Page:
The Human Rights Law Centre has released a statement supporting changes to the Australian Labor Party’s national policy on LGBTI conversion therapy.

Labor chose to amend their platform to recognise the harm caused by conversion therapy, and the party will “develop strategies to work with communities to prevent such harm and promote justice for LGBTIQ people affected by them”, rather than criminalise the practice.

“We’re pleased to see the ALP platform aligns with our recommendations not to criminalise LGBT religious conversion practices in Australia, and instead focuses on broader strategies working in partnership with people of faith to achieve cultural change,” said Anna Brown, incoming CEO of Equality Australia and Director of Legal Advocacy at the Human Rights Law Centre.

Brown stressed that legal responses, while part of the solution, should be made in tandem with increased resources to support survivors and intervention in faith communities to educate them as to “the harm caused by the cultural ideas and messaging prevalent within faith communities”.

The ALP’s position reflected recommendations from the report Preventing Harm, Promoting Justice: Responding to LGBT conversion therapy in Australia, a joint initiative of La Trobe University, the Human Rights Law Centre, and Gay & Lesbian Health Victoria, which can be read here.

“Civil prohibitions and stronger health regulation are a more proportionate, appropriate and effective legal response to tackling the issue of conversion therapy in Australia,” Brown, a co-author of the report, said.

She highlighted the mainstreaming of conversion ideology within Christian churches since the 1990s, stating, “These increasingly pervasive and less formalised models of conversion activities need to be tackled with a multi-faceted approach combining legal regulation, targeted education, awareness raising within faith based communities, and specialised support for survivors.”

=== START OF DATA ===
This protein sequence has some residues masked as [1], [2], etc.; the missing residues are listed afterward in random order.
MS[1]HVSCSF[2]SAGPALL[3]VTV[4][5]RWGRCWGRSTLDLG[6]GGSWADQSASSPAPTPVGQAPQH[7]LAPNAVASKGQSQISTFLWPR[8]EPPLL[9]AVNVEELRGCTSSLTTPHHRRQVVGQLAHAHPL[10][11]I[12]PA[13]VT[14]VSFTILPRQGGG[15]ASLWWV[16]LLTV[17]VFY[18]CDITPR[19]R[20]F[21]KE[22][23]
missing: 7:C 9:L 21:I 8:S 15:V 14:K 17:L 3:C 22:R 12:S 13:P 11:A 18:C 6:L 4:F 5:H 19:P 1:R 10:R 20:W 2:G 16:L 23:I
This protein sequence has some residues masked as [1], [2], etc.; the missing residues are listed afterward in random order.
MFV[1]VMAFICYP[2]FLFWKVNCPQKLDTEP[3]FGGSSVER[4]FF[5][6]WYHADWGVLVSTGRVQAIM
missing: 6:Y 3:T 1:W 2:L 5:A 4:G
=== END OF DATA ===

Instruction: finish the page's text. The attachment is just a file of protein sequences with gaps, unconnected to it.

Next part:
Chris Csabs, co-author of the Sexual Orientation Change Efforts (SOCE) Survivor Statement, agreed.

“It’s fantastic that the ALP has listened to survivors and researchers. Changing their policy to reflect that ‘gay conversion’ is broader than therapeutic practices and acknowledging that the ideology behind ‘gay conversion’ is also harmful, is an important step toward protecting the community,” said Csabs.

“We hope that the ALP will adopt the strategies in both the SOCE Survivor Statement and the Human Rights Law Centre report, including civil penalties for gay conversion delivered in a formal context.”

The co-leader of the Brave Network Melbourne Nathan Despott, an advocacy and support group for LGBTI people of faith and their allies, was similarly enthusiastic.

“We are delighted that the ALP’s new platform recognises that a broad strategy is required to combat the conversion movement, rather than just a limited focus on formal therapeutic activities,” Despott said.

“The Brave Network Melbourne and the authors of the SOCE Survivors Statement have consistently emphasised the role of ideology and religious culture in driving the ex-gay/ex-trans/conversion movement.”

Meanwhile the Australian Christian Lobby, a conservative advocacy organisation that vocally opposed marriage equality and other LGBTI issues, has also welcomed the ALP’s stance, referring to the amendments as “watered down” following their opposition to criminalising conversion therapy, a practice they have defended in the past.

Anna Brown, however, summed it up best when she said, “Support and wellbeing of survivors is, and always should be, at the heart of this issue.”

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